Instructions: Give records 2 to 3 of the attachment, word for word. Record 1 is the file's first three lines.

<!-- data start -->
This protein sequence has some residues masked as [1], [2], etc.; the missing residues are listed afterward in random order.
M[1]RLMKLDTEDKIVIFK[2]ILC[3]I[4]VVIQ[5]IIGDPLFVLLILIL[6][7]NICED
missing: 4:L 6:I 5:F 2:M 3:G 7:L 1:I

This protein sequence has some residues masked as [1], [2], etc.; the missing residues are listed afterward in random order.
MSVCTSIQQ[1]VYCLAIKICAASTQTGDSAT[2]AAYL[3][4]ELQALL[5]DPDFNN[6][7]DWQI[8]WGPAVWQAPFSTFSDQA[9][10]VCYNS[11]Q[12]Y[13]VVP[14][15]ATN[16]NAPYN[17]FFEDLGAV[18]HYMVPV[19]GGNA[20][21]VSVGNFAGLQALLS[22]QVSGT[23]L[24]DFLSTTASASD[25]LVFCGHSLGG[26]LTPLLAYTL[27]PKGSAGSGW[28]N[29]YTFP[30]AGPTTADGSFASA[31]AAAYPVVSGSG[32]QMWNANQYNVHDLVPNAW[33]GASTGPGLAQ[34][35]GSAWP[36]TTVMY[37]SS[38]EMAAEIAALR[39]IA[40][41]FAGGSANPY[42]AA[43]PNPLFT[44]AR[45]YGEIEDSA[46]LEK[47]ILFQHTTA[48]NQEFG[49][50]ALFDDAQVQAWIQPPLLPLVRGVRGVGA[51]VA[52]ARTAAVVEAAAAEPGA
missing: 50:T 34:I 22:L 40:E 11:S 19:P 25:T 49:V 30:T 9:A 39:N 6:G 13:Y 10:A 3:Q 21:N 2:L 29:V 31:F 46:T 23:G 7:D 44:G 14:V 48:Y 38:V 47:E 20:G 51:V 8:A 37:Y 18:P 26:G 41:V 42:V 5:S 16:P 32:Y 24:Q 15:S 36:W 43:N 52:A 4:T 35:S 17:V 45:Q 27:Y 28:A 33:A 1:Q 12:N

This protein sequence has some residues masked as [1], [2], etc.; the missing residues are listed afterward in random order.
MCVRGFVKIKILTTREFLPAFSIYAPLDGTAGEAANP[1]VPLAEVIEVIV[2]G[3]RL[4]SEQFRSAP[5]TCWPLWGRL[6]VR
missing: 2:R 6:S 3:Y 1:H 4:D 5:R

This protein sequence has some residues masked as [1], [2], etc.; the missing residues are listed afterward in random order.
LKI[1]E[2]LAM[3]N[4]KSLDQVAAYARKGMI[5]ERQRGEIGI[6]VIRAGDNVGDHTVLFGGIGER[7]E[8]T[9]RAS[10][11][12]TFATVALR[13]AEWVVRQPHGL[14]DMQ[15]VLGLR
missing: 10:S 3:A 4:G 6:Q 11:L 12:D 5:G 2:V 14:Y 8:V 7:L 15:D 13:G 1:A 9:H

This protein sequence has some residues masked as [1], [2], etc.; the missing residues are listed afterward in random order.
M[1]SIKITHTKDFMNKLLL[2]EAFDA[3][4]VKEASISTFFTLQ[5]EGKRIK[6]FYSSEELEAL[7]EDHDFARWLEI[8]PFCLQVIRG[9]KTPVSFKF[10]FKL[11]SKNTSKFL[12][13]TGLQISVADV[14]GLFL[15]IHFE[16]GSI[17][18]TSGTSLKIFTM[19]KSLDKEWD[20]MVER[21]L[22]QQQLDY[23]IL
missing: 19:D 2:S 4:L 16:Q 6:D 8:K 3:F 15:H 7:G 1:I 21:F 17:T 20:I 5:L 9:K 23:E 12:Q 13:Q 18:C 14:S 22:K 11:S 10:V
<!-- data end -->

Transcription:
This protein sequence has some residues masked as [1], [2], etc.; the missing residues are listed afterward in random order.
MSVCTSIQQ[1]VYCLAIKICAASTQTGDSAT[2]AAYL[3][4]ELQALL[5]DPDFNN[6][7]DWQI[8]WGPAVWQAPFSTFSDQA[9][10]VCYNS[11]Q[12]Y[13]VVP[14][15]ATN[16]NAPYN[17]FFEDLGAV[18]HYMVPV[19]GGNA[20][21]VSVGNFAGLQALLS[22]QVSGT[23]L[24]DFLSTTASASD[25]LVFCGHSLGG[26]LTPLLAYTL[27]PKGSAGSGW[28]N[29]YTFP[30]AGPTTADGSFASA[31]AAAYPVVSGSG[32]QMWNANQYNVHDLVPNAW[33]GASTGPGLAQ[34][35]GSAWP[36]TTVMY[37]SS[38]EMAAEIAALR[39]IA[40][41]FAGGSANPY[42]AA[43]PNPLFT[44]AR[45]YGEIEDSA[46]LEK[47]ILFQHTTA[48]NQEFG[49][50]ALFDDAQVQAWIQPPLLPLVRGVRGVGA[51]VA[52]ARTAAVVEAAAAEPGA
missing: 50:T 34:I 22:L 40:E 11:S 19:P 25:T 49:V 30:T 9:A 39:N 6:G 13:Y 10:A 3:Q 21:N 2:L 29:V 31:F 46:T 23:G 7:D 44:G 14:V 48:Y 38:V 47:E 20:G 51:V 8:A 37:Y 18:P 26:G 41:V 42:V 5:S 16:P 32:Y 24:Q 15:S 36:W 43:N 52:A 4:T 35:S 17:V 45:Q 27:Y 28:A 33:A 1:Q 12:N

This protein sequence has some residues masked as [1], [2], etc.; the missing residues are listed afterward in random order.
MCVRGFVKIKILTTREFLPAFSIYAPLDGTAGEAANP[1]VPLAEVIEVIV[2]G[3]RL[4]SEQFRSAP[5]TCWPLWGRL[6]VR
missing: 2:R 6:S 3:Y 1:H 4:D 5:R